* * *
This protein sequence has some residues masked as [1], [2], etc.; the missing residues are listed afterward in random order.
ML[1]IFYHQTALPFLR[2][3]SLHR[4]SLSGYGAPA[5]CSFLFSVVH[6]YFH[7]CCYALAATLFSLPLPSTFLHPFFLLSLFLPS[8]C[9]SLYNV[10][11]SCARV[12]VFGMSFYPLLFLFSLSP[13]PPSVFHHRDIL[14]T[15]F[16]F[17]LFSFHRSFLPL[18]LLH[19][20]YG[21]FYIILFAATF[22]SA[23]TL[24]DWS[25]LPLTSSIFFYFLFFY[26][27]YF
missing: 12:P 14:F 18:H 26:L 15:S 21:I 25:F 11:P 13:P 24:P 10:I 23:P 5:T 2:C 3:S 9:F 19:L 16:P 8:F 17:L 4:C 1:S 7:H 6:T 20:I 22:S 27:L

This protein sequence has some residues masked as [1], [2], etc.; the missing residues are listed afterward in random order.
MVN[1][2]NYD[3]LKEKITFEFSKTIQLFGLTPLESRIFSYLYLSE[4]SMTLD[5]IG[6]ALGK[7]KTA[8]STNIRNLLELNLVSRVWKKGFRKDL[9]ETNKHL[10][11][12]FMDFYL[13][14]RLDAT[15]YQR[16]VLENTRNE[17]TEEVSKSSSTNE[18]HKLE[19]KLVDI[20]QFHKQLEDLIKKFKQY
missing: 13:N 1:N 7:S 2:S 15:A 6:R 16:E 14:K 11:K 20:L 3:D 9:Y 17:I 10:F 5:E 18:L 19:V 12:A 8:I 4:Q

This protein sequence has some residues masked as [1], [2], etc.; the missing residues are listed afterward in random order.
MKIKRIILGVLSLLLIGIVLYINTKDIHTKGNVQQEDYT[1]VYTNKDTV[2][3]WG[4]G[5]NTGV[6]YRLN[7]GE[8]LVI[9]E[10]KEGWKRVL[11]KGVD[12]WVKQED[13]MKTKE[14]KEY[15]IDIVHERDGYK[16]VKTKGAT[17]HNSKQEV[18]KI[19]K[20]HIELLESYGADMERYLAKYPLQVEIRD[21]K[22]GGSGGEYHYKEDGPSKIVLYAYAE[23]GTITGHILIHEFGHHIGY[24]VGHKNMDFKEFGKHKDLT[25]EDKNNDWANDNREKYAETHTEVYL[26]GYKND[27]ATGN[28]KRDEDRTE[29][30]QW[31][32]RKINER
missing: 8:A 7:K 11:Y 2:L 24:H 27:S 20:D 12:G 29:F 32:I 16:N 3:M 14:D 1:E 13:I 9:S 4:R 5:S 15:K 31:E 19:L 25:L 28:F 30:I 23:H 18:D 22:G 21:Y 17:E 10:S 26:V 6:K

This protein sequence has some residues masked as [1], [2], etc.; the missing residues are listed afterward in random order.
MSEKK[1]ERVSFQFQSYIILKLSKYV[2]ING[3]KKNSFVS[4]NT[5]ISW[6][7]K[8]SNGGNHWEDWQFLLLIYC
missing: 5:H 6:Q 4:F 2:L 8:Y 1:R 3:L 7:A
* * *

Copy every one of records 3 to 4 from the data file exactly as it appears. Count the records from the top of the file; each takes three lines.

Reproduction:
This protein sequence has some residues masked as [1], [2], etc.; the missing residues are listed afterward in random order.
MKIKRIILGVLSLLLIGIVLYINTKDIHTKGNVQQEDYT[1]VYTNKDTV[2][3]WG[4]G[5]NTGV[6]YRLN[7]GE[8]LVI[9]E[10]KEGWKRVL[11]KGVD[12]WVKQED[13]MKTKE[14]KEY[15]IDIVHERDGYK[16]VKTKGAT[17]HNSKQEV[18]KI[19]K[20]HIELLESYGADMERYLAKYPLQVEIRD[21]K[22]GGSGGEYHYKEDGPSKIVLYAYAE[23]GTITGHILIHEFGHHIGY[24]VGHKNMDFKEFGKHKDLT[25]EDKNNDWANDNREKYAETHTEVYL[26]GYKND[27]ATGN[28]KRDEDRTE[29][30]QW[31][32]RKINER
missing: 8:A 7:K 11:Y 2:L 24:H 27:S 20:D 12:G 29:F 32:I 16:N 3:M 14:D 1:E 13:I 9:S 4:R 5:S 15:K 31:E 19:L 25:L 28:F 30:I 23:H 18:D 22:G 21:Y 17:E 10:S 26:V 6:K

This protein sequence has some residues masked as [1], [2], etc.; the missing residues are listed afterward in random order.
MSEKK[1]ERVSFQFQSYIILKLSKYV[2]ING[3]KKNSFVS[4]NT[5]ISW[6][7]K[8]SNGGNHWEDWQFLLLIYC
missing: 5:H 6:Q 4:F 2:L 8:Y 1:R 3:L 7:A